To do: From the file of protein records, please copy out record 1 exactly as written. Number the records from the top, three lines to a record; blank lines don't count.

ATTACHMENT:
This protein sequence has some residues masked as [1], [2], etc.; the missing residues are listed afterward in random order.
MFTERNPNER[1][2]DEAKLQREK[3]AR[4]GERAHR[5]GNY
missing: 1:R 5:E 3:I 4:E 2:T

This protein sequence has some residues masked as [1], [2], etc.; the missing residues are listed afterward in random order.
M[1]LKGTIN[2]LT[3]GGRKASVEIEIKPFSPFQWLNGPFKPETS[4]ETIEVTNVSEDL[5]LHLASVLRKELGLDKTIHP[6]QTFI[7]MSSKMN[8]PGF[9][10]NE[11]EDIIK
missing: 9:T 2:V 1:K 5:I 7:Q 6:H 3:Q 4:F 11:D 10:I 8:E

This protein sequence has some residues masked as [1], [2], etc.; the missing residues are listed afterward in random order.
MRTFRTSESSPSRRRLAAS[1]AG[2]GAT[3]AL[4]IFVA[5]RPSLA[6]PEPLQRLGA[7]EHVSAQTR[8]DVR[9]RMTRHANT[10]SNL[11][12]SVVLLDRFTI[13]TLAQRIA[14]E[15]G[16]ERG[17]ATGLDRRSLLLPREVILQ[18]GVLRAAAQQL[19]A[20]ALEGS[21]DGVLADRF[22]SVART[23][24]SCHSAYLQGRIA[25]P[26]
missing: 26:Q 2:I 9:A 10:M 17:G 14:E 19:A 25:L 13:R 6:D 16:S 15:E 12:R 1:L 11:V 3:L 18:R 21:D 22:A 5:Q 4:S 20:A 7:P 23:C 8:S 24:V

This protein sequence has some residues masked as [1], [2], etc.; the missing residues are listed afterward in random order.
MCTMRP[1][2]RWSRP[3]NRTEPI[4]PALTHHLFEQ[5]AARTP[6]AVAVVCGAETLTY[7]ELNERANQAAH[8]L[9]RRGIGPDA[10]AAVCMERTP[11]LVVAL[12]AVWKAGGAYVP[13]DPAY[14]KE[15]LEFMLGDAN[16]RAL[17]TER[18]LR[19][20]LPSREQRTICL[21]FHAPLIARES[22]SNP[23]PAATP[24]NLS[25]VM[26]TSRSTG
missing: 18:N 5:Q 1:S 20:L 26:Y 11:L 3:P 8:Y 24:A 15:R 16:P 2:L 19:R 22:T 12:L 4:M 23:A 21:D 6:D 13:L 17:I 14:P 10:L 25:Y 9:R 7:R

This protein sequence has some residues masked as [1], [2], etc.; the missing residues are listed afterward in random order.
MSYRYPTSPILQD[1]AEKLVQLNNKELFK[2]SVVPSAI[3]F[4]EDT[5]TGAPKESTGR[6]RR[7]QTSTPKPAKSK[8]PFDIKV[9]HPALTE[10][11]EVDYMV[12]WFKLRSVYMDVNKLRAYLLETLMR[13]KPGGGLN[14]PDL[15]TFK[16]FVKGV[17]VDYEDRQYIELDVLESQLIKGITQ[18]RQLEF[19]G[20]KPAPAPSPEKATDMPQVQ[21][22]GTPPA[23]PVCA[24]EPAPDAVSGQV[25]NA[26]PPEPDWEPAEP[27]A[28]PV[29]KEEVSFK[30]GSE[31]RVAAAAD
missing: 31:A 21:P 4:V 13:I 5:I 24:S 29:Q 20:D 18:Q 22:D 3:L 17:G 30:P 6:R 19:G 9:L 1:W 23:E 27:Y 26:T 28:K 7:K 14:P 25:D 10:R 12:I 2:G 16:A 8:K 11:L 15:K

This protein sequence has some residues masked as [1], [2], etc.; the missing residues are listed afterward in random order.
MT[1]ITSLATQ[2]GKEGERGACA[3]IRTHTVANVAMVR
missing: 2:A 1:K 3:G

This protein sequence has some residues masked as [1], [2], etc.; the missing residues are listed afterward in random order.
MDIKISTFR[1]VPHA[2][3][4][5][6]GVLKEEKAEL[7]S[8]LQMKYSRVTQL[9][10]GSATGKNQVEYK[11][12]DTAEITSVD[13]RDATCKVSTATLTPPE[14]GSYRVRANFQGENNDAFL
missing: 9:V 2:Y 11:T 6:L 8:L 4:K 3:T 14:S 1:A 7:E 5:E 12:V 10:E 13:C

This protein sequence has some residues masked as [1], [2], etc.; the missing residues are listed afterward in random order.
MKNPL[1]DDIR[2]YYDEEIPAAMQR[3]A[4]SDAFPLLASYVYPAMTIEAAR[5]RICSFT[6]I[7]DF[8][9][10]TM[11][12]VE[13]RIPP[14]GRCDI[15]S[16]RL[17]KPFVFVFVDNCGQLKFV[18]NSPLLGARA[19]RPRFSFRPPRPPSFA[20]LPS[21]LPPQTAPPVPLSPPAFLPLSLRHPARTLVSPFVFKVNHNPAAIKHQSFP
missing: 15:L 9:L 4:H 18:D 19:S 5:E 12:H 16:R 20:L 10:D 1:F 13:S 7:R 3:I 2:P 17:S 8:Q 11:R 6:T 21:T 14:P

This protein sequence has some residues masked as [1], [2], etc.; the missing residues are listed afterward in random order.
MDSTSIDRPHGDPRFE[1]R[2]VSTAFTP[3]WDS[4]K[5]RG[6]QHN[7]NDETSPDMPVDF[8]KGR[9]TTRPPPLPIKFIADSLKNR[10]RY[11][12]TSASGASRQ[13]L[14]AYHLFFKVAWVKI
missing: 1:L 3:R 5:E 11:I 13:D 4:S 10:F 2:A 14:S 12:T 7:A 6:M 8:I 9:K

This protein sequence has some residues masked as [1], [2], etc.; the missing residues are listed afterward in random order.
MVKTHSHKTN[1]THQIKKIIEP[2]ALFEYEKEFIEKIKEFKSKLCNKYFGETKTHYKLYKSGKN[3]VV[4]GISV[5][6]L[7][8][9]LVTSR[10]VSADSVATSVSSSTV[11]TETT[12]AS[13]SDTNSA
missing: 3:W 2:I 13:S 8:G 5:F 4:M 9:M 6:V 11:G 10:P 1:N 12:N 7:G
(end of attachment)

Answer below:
This protein sequence has some residues masked as [1], [2], etc.; the missing residues are listed afterward in random order.
MFTERNPNER[1][2]DEAKLQREK[3]AR[4]GERAHR[5]GNY
missing: 1:R 5:E 3:I 4:E 2:T